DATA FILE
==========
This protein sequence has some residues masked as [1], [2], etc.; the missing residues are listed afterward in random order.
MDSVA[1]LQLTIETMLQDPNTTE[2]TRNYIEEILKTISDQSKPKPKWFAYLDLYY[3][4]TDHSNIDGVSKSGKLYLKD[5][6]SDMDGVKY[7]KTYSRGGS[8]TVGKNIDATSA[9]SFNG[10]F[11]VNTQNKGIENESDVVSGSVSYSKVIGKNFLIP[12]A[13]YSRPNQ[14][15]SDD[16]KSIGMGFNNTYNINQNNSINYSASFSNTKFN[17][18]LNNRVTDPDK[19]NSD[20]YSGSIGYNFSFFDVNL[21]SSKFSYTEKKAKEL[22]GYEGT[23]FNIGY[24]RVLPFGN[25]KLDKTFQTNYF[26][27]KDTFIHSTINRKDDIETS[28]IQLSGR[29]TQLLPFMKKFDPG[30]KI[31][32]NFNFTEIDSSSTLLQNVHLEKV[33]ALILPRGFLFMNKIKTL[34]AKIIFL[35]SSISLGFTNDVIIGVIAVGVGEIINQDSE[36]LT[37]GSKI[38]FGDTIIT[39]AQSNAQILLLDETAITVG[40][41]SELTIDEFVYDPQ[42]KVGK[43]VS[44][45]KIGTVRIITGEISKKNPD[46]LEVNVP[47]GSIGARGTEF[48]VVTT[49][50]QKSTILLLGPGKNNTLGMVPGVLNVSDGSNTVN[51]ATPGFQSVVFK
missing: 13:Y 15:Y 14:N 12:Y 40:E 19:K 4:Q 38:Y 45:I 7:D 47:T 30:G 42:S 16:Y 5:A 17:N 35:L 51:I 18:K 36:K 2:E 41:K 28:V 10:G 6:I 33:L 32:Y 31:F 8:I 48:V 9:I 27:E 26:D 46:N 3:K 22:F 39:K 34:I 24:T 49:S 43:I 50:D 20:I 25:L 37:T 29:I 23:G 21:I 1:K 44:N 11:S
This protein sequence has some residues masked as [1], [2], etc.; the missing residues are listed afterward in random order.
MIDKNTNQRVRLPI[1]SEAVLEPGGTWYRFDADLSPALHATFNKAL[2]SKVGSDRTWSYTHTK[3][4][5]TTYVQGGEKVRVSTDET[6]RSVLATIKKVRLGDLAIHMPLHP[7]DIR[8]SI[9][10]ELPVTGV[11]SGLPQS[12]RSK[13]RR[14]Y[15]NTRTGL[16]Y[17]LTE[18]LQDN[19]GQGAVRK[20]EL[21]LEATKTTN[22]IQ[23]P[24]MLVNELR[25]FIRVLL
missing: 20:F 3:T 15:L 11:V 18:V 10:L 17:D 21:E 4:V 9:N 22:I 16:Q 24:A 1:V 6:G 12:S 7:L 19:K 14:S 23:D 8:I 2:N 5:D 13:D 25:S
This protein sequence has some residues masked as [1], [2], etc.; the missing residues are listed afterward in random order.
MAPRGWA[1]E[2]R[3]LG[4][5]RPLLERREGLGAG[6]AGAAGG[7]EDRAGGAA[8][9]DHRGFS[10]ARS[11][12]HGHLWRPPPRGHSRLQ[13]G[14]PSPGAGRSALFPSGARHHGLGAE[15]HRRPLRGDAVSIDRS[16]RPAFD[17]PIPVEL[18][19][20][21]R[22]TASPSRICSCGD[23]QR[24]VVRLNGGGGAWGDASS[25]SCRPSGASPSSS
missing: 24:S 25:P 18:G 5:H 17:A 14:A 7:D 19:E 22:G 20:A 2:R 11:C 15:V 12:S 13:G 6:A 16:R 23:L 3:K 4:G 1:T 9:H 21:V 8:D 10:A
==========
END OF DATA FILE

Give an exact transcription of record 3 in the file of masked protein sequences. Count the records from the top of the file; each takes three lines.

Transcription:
This protein sequence has some residues masked as [1], [2], etc.; the missing residues are listed afterward in random order.
MAPRGWA[1]E[2]R[3]LG[4][5]RPLLERREGLGAG[6]AGAAGG[7]EDRAGGAA[8][9]DHRGFS[10]ARS[11][12]HGHLWRPPPRGHSRLQ[13]G[14]PSPGAGRSALFPSGARHHGLGAE[15]HRRPLRGDAVSIDRS[16]RPAFD[17]PIPVEL[18][19][20][21]R[22]TASPSRICSCGD[23]QR[24]VVRLNGGGGAWGDASS[25]SCRPSGASPSSS
missing: 24:S 25:P 18:G 5:H 17:A 14:A 7:D 19:E 22:G 20:A 2:R 11:C 15:V 12:S 13:G 6:A 16:R 23:L 3:K 4:G 1:T 9:H 21:V 8:D 10:A